Online Program

Increasing fruit and vegetable intakes through community collaboration and theory driven cooking demonstrations at a local farmer's market in a low-income neighborhood

Monday, November 4, 2013 : 1:10 p.m. - 1:30 p.m.

Diana Cuy Castellanos, PhD, RD, Department of Health and Sports Science, University of Dayton, Dayton, OH
Joanne Christaldi, PhD, RD, LDN, Department of Nutrition, West Chester University, West Chester, PA
Katie Abrahamsen-Borer, MS, MCE, Nutrition and Dietetics, Marywood University, Scranton, PA
Most Americans, particularly those who are low income, are not meeting the recommended requirements for fruit and vegetable consumption. The diffusion of innovation theory was used in the development of healthy cooking demonstrations at a newly formed farmer's market in a low-income urban neighborhood. The farmer's market was developed through collaboration between a local non-profit, the city government, academicians and local food growers. The purpose of the demonstrations were to 1) encourage intake of local produce and foods of local residents using tailored recipes that incorporate foods available at the market and 2) increase farmer sales by incorporating market available produce into the demonstrations. Impact measures included market attendee's perception of the demonstrations using an adapted DOI questionnaire and pre/post market fruit and vegetable intake. There was a significant increase in fruit and vegetable intake (N= 32, p<.01) from the beginning of the market (M=16.03, SD = 4.94) to the end (M=23.84, SD = 4.49). Furthermore, a significant positive correlation between DOI score and number of cooking demonstrations (p = .02) and farmer's markets attended (p = .04) as well as fruit and vegetable intake and cooking demonstration attendance (p = .04) was observed. Farmers indicated that the cooking demonstrations and recipe dissemination positively influenced sales. In conclusion, this study indicates that several community entities working collaboratively can positively impact health behaviors as well as local economic growth. Future studies can provide further insight into the contribution community driven farmer's markets including nutrition education has on the overall community.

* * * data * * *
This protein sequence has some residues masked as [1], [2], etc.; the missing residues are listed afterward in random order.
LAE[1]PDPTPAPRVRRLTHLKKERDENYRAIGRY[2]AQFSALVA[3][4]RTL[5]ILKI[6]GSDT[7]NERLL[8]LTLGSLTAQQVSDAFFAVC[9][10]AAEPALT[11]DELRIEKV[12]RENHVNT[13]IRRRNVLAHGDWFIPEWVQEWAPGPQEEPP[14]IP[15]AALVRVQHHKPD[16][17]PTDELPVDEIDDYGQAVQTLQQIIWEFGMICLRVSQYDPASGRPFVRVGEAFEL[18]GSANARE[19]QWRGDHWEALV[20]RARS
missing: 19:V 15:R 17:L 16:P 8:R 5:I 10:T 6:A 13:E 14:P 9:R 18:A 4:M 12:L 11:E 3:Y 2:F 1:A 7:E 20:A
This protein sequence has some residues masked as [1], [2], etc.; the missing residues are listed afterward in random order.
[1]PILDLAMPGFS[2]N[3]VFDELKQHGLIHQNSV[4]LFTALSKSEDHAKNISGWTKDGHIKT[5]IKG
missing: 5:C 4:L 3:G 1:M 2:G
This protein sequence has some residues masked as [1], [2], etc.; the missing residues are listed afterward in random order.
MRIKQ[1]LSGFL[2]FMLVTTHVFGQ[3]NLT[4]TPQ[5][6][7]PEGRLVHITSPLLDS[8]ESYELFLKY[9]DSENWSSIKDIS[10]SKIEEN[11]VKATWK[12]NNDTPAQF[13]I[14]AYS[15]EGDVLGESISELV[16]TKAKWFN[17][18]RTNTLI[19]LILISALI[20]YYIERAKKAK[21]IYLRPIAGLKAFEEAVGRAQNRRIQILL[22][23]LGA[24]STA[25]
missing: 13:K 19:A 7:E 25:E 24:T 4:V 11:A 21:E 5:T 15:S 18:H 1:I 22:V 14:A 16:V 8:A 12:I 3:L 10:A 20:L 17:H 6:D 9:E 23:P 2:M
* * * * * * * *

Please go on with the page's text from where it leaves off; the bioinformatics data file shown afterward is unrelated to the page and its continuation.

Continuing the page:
Learning Areas:

Implementation of health education strategies, interventions and programs
Planning of health education strategies, interventions, and programs
Public health or related education
Public health or related research

Learning Objectives:
Identify possible collaborations for developing a community driven farmer’s market in a low-income urban neighborhood. Explain the impact of healthy cooking demonstrations and nutrition education at a farmer’s market in a low-income urban neighborhood on fruit and vegetable intake. Describe the attributes of the DOI and how they contributed to the development and implementation of healthy cooking demonstrations and recipe development.

Keyword(s): Community Building, Nutrition

Presenting author's disclosure statement:

Qualified on the content I am responsible for because: I have been the primary investigator in internally funded research projects examining nutrition influencing factors and nutrition needs in diverse populations as well as in the development, implementation and evaluation of culturally-tailored interventions. Furthermore, I have been a researcher and research assistant in federally funded community-based nutrition research projects addressing health disparities in minority populations.
Any relevant financial relationships? No

I agree to comply with the American Public Health Association Conflict of Interest and Commercial Support Guidelines, and to disclose to the participants any off-label or experimental uses of a commercial product or service discussed in my presentation.